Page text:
Nate Silver and the Voter Suppression Meme: Democrats’ Bridge to the Future

The question is whether Democrats are delusional or simply feigning belief in a re-run of 2008’s perfect storm (their side turning out in historic numbers and Republicans staying home) in order to lay groundwork for delegitimizing a Romney Presidency before it even begins. In other words, do they really believe Nate Silver’s Five Thirty Eight model is the Word of God, or is it simply a useful tool for setting unrealistic expectations–on the theory that the more surprised party faithful are on November 7th, the more a voter suppression conspiracy theory focused on ‘true the vote’ legislation will carry intuitive appeal?

No one can deny that claims of voter suppression have been a major part of Obama’s reelection campaign. It’s the most scurrilous version of an evolving messaging effort that began in Obama’s first State of the Union address, when Obama made the (highly dubious) claim that because of Citizens United corporate interests would suddenly be able to ‘buy elections’. Democrats have spent much of the past 12 months radicalizing this theme to a full-blown voter suppression narrative, with Obama for America going so far as to challenge Ohio’s (bi-partisan) early voting legislation. With Obama losing the middle of the electorate decisively and Republicans having closed the intensity gap from 2008, the question now is whether the narrative has become a broader, shared effort between the political left and the liberal media—not to influence events to produce an Obama victory, but rather to prepare the spin on Obama’s impending defeat.

Confidence in a narrow victory would certainly seem incompatible with sincere concerns about disenfranchisement. These positions are mutually exclusive, as a matter of logic. The Rasmussen and Gallup polls make clear that a marginally more Republican electorate will deliver the White House to Romney.

The Democrats’ new refrain—‘don’t let voter suppression keep you from voting early’—makes even less sense, though it clarifies that the narrative is a talking point, and nothing more. Obviously, if voter ID laws can’t keep Democrats from voting early it won’t keep them from voting on Election Day. After all, ID requirements are constant throughout voting season in any given state. But short of the media seizing on this tacit admission, Democrats will continue using the talking point to seek political advantage; first to win over voters, then, if necessary, to impose a reinterpretation of the election results.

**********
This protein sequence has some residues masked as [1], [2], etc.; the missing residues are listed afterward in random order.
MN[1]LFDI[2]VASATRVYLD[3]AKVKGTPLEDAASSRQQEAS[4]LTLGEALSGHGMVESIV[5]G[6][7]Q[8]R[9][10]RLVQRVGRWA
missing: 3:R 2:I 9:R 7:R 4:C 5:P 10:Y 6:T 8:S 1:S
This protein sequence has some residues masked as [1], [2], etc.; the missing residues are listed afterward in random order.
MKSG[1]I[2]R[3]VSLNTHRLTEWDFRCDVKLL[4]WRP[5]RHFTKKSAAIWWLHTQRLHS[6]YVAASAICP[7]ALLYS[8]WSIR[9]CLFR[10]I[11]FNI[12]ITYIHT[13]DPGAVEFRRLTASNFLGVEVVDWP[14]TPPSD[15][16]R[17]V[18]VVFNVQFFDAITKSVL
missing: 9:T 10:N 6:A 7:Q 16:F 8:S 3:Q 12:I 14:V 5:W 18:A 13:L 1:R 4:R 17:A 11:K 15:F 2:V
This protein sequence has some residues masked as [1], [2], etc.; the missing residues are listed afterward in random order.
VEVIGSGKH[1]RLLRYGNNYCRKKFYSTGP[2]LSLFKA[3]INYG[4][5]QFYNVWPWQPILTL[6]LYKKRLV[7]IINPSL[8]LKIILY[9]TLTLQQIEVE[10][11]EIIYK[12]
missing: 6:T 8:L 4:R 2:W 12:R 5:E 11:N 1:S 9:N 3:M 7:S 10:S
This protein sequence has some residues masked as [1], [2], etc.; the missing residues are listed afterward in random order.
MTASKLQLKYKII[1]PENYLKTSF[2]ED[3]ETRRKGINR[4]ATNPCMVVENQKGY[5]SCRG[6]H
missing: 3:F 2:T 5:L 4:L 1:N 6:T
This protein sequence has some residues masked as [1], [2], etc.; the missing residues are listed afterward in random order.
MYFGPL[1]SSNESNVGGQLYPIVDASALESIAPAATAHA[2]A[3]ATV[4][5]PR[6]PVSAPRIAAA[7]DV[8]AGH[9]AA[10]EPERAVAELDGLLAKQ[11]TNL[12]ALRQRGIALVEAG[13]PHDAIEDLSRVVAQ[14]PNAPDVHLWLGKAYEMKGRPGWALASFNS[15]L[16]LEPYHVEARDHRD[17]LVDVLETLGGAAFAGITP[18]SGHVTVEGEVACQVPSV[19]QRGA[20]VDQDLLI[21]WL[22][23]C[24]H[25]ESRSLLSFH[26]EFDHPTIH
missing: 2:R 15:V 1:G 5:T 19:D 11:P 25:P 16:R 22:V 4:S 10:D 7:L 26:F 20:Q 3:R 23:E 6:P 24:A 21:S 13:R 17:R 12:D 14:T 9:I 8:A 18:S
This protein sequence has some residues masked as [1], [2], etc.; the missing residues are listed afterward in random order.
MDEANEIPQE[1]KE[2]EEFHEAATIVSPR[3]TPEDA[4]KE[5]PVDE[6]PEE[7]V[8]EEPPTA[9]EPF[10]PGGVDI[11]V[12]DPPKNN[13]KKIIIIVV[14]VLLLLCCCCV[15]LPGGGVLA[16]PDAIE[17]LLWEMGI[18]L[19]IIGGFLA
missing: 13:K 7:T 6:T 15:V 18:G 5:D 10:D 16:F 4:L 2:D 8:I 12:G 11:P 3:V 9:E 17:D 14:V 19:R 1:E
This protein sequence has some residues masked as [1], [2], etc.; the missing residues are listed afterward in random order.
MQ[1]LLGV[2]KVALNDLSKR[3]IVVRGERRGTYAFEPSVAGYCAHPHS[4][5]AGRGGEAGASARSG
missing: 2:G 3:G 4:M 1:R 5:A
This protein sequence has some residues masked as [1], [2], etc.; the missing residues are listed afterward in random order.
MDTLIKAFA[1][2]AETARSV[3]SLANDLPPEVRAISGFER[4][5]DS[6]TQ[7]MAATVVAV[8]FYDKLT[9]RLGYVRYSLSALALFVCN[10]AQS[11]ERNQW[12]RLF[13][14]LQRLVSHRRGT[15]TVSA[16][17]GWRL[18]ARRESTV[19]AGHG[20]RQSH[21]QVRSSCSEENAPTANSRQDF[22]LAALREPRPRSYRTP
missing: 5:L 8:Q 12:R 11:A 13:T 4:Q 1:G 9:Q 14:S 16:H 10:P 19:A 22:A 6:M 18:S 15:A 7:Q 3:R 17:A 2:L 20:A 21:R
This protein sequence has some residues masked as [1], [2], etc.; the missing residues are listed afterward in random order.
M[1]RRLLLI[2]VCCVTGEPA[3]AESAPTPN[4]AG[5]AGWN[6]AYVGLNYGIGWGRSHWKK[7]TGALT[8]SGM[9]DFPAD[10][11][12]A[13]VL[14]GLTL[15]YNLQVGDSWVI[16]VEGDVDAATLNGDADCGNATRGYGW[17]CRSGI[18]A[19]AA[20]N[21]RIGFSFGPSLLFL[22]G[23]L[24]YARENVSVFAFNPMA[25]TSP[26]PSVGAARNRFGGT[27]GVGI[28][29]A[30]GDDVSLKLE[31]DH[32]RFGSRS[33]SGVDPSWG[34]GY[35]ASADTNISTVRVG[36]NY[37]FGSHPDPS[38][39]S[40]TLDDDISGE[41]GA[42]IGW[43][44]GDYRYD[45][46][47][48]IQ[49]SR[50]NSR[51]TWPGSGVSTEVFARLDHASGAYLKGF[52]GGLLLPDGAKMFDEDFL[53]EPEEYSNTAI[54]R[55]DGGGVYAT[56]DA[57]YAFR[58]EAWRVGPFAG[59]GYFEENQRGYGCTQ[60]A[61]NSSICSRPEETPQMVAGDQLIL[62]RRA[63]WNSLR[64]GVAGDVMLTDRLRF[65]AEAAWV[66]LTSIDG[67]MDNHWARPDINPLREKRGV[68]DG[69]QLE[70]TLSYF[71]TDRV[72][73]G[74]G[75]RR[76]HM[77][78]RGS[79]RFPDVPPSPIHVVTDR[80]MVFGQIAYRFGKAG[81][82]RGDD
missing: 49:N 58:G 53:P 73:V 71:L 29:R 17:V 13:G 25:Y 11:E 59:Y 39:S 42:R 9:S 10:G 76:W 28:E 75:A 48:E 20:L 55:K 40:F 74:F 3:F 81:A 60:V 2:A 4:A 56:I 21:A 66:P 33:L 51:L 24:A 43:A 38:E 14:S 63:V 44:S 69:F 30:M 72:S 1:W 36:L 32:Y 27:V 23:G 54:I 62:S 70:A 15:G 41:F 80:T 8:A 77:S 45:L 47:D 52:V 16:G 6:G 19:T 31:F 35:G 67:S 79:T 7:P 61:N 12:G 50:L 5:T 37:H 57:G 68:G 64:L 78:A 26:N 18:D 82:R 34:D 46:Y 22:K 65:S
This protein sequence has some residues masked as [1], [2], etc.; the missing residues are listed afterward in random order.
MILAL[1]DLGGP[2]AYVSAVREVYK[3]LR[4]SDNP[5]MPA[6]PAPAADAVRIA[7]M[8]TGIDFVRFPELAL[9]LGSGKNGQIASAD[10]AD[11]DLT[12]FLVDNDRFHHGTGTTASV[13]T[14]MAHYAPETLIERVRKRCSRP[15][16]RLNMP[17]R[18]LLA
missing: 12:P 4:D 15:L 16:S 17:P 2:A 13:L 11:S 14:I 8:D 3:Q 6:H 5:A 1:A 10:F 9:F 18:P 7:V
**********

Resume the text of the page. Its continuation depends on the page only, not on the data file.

Delgitmizing Romney’s victory is critically important to framing the trajectory of American politics in the early 21st century. Just as Democrats, at the outset of the Obama era, wanted to point to 2006 and 2008 as the beginning of the rise of a new progressive America animated by increased political participation by impressionable young adults and black and Latino minorities, Republicans would now like to seize on 2004 and 2010 as signs of a conservative movement that is equal parts durable and passionate. In essence, Republicans want the 2012 election to act as a rubber match–a kind of ratification of the Tea Party midterm. For Democrats, the bar has been quickly been lowered to obstructing any clear outcome. At best, Obama is guaranteed to become the first President in the modern era to earn reelection while his coalition is shrinking, and the national vote outcome may very well be razor thin. At worst, an Obama victory could be confined to the electoral college, in which case he would become the first President to ever be reelected while losing the popular vote.

If Obama loses, obstructing a new conservative era means delegitimizing Romney’s victory and the newly resurgent conservative movement that helped deliver it, while covering for the collapse of the minority/young voter strategy. The voter suppression myth achieves all of these objectives. It provides an excuse for lower than expected black and Latino turnout, in addition to explaining away the relevant strong turnout among a newly activist Republican base. Moreover, it allows Democrats to smear the Republican governors and state legislators elected during 2010’s Tea Party wave as the 21st century equivalent of Bull Connor, denying access to the ballot box based on voters’ race. This, in turn, would help justify obstruction of the governing process until 2014 and cast the imperative of winning the midterm elections in the starkest possible terms.

For a Democrat party that has defined itself by the personality behind a flailing presidency, the voter suppression meme is the best way to prepare for defeat and buy time until the 2014 midterm, long enough (the party hopes) to formulate some semblance of a positive vision to sell the country in the post-Obama era. Until then, bogus narratives which reinforce their sense of victimhood and the other side’s racism will have to do.

-BFT

@theBIGfairytale

Update: Once again, HotAir is on top of the latest wildly outlandish turnout assumptions from a Democrat friendly pollster. Even by PPP’s standards, predicting a 45 percent Dem electorate in the Buckeye State is pushing it. Someone needs to tell them that the suppression narrative only works if the turnout assumptions are viewed as merely optimistic, as opposed to blatantly dishonest.

Battleground Watch has a good write-up as well.

About thebiggestfairytale

on Twitter @theBIGfairytale
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One Response to Nate Silver and the Voter Suppression Meme: Democrats’ Bridge to the Future

  1. Pingback: Nate Silver’s Not So Sophisticated View of the Race | The Biggest Fairy Tale

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